EAT Boutique…?

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Yes, EAT Boutique.

It sounds simple but when the words spilled from my lips, I knew eating boutique was far more than just dining at fine, one-of-a-kind restaurants. I have dined at some very fine restaurants – like so many hard-core restaurant fans – and I’m a big fan of fine food and service. But this little endeavor of mine is about much more than fine dining.

To eat boutique is to eat local and sustainable and with true knowledge of where your food originates – you know, all the things that are hip in food these days. It’s also about supporting small business owners; it’s about independent restaurants (not big-company chain restaurants); it’s about supporting your local restaurateurs who love food, love service and want to know you, truly know their customers.

Ultimately, EAT Boutique is about nurturing a community of food fans who care about what we eat and who want to know the people behind the restaurants.

Who am I?

I like food. I spend my spare time reading cookbooks, researching recipes and menus, and actually cooking some very simple and some not-so-simple meals. I have folders full of menus I’ve planned and cooked, along with task list breakdowns, arranged hour-by-hour, with easy tasks for my husband, more challenging tasks for me, tasks for guests who offer their help, etc. Yes, I’m a little obsessed.

I also care about real food. Whole food. The good stuff. I’m not into that stuff you can buy at the drive-throughs – which Americans do more and more these days. I’m not into those big business restaurants where people file in for quick, prepackaged, microwave-warmed meals. I yearn for and need real food – vegetables, fruits, grains, natural sweets and protein. I joined a community supported agriculture program this past Spring, and get excited when pick-up day arrives and I get to enjoy everything an organic farm in New England offers during our few precious months of harvest. I love to pick up the food and engage with my friends there – to share recipes, tout recently discovered veggies and swap dining experiences.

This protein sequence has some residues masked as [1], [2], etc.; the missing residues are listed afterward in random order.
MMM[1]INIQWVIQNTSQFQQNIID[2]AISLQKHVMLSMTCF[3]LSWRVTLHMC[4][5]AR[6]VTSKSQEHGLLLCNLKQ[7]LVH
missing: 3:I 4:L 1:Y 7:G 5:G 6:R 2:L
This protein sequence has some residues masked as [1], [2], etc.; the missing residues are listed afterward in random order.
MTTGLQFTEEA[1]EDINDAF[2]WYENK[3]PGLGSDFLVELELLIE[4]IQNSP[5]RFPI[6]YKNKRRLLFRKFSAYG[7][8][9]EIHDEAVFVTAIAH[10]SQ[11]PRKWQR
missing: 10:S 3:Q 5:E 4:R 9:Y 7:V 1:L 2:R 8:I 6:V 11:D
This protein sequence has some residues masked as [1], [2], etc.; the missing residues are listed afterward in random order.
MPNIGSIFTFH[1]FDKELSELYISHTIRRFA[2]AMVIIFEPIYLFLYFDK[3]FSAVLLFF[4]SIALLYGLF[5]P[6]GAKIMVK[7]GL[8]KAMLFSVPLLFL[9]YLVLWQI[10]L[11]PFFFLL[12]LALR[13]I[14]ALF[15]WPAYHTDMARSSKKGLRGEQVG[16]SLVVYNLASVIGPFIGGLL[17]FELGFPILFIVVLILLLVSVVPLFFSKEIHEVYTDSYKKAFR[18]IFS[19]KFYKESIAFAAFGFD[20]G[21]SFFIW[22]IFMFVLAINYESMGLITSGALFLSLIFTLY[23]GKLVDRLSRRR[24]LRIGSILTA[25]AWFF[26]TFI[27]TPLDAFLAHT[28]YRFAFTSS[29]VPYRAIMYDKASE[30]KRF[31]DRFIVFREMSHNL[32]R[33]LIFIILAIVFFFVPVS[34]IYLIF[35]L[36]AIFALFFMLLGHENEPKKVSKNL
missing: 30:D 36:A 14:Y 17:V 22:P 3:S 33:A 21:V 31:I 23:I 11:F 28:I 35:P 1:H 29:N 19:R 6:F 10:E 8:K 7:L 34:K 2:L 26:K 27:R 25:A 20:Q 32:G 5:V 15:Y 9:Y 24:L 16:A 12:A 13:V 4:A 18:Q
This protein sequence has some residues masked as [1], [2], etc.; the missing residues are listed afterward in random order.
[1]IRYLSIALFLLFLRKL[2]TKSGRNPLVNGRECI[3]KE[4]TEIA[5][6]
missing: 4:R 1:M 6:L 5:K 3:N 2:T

I am not a professional cook. Let me be clear – I did not attend culinary school (like so many of my friends) and I do not cook in a restaurant (though I do help in the front of house of a fine dining establishment in Cambridge, Mass. a few days a week). I was attracted to that gig because I wanted to be closer to food, but closer from a service and community perspective.

My background is in community-building. I built some of the largest online communities that have existed during the short tenure of the Web. I love connecting with people online; finding folks you identify with; sharing your life, your experiences, with folks outside of your immediate geographic location.

I took a mini-break from technology several years ago to spend time exploring food, fine dining and the community experience of old-fashioned hospitality working in the hospitality business. Now I lead dual lives – that of online community diva and off-line food fan. I hope to join both passions in this little web site.

What should you expect to see here?

This site will cover the gamut of my food and fine dining explorations, and showcase the actual food fan and restaurateur community. To me, food matters most in context of the people who care about it. I hope to engage with other food fans and hear about your food experiences – the food, the service and the people you’ve met.

Now on to posting…

Eat Boutique was an award-winning shop and story-driven recipe site created by Maggie Battista – an author, business guide and alignment seeker. After hosting retail markets for 25,000+ guests, Maggie now supports entrepreneurs as they create values-based businesses through We Are Magic StudioFollow Maggie Battista on Instagram.

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